“Our partnership with Par Worldwide will provide us with an experienced research, development, manufacturing and sales team in the Biometric and smart card arenas,” said Larry Lee, chief executive officer of Applied DNA Sciences, Inc. “The initial focus of this program will be to apply our DNA-embedded technology to conform to International ISO standards for immediate roll-out.”

. . .The Applied DNA Chip function is versatile, allowing it to be integrated into the form of a slot reader, slide through reader, or contact point reader for instant authentication. An authentic DNA chip will generate an analog signal and be received by the reader after the chip is stimulated. An LCD display screen provides immediate authentication by reading the unique DNA signals embedded in the chip.

. . .Applied DNA Sciences, Inc.’s proprietary anti-counterfeit Applied DNA(TM) Ink technology will be integrated in the Biometric applications. The DNA sequences within the ink are used as tools to differentiate and verify product authenticity. The proprietary overt ink technology allows for on-site, real time authentication, using a proprietary instant detection feature of the ink.(Emphasis Mine)

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“Claims that the technology will be used to track people are inaccurate” Paul Sund

May 11, 2010 the Oklahoma House which previously passed HB 2569 by a wide margin (76-13 with 12 excused) failed to get enough votes to override the Governor’s Veto of the Radio Frequency ID bill.

Henry spokesman Paul Sund thanked the lawmakers for reviewing the legislation and sustaining the governor’s veto.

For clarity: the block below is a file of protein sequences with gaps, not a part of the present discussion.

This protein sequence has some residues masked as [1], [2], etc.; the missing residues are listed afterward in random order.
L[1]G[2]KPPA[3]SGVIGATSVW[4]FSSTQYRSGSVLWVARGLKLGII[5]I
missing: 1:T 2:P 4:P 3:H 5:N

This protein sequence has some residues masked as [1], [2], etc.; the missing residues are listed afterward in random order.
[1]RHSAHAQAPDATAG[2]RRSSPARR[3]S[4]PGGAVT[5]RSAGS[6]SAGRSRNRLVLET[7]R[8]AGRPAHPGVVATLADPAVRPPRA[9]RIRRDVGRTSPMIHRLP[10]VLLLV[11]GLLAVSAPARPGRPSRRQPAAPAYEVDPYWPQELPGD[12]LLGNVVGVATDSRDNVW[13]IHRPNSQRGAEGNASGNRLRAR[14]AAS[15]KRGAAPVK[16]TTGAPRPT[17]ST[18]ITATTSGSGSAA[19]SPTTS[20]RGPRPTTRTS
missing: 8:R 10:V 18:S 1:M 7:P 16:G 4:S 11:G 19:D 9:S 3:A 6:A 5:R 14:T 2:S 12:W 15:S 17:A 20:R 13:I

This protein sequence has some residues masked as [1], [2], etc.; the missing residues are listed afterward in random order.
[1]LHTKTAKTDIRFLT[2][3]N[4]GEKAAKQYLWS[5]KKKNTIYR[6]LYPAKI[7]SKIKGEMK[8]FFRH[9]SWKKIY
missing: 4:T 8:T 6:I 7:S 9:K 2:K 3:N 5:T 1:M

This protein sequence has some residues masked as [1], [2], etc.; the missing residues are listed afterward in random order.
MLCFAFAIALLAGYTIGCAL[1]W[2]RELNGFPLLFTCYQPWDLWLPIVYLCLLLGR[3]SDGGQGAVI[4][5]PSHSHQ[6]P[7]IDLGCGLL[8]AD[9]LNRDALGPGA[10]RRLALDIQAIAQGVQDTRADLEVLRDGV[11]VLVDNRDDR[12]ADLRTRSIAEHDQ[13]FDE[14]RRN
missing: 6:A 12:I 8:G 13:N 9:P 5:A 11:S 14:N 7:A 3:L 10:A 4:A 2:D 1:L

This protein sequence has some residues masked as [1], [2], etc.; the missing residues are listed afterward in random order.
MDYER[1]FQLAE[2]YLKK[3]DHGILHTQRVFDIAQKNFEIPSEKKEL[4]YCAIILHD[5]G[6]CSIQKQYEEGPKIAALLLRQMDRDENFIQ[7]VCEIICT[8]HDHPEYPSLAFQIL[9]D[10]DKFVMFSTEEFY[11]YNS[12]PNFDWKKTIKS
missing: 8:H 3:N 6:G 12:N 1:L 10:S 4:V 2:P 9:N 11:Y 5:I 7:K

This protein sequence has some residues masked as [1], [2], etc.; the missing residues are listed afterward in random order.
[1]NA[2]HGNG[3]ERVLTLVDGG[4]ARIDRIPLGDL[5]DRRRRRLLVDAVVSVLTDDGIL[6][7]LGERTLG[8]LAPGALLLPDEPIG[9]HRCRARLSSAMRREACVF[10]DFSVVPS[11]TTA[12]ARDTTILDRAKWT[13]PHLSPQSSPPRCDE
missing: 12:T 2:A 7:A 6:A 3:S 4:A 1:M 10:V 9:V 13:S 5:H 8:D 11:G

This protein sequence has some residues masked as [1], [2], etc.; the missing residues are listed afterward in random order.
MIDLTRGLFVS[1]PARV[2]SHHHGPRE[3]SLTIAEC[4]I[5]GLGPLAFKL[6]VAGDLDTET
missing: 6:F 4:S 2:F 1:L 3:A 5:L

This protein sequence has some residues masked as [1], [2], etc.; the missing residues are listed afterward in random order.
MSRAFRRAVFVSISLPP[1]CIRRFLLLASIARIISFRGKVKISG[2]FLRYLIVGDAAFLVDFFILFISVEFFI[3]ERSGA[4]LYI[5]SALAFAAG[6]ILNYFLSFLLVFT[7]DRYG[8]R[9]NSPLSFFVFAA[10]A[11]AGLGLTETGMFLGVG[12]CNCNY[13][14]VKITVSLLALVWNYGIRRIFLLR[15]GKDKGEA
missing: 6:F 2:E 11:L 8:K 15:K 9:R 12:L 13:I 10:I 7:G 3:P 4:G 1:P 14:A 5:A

“It made no sense to prospectively ban technology that can provide future benefits,” Sund said. “Claims that the technology will be used to track people are inaccurate.”

Read more about the failed veto override vote on May 11, 2010 in this Tulsa World article

SIA CEO Richard Chace says in his letter to Gov. Henry;

“Unfortunately, this legislation reflects common misperceptions about RFID applications that are based upon twisted facts and emotions generated by ill-informed “privacy rights” advocates.”

And

“Governor, please be assured that safeguarding the privacy of personal information collected through government-issued identification documents is of paramount concern to our membership”. Read the letter

More; Oklahoma Law Makers Led Astry...

How long till the lies our trusted official told us becomes painfully apparent to Oklahomans?

The clock is ticking as the use of RFID for TRACKING purposes accelerate. How long until the people in this state are mandated to carry the devious devices?  Anyone want to place their bets?

Japanese company NEC wowed technophiles and horrified privacy advocates earlier this year with electronic billboards that use facial recognition technology to identify the age and gender of passers-by, tailoring the ads they display to fit the demographic. Now IBM researchers in the UK are taking that notion even further, taking advantage of new technologies to delve deeper into the personal data of people on the street, tailoring advertisements that can even call the subject by name.

The billboards they are developing rely on the RFID chips that are increasingly being built into credit cards and cell phones as a means of storing data that is accessible by contact-free sensors (like the “touch pay” feature on some credit and debit cards that doesn’t require the user to swipe). A sensor on the billboard picks up on that RFID signal as the cardholder passes by, tapping information like name, age, gender, shopping habits, and personal preferences.

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“Fascism should more appropriately be called Corporatism because it is a merger of State and corporate power.”

Benito Mussolini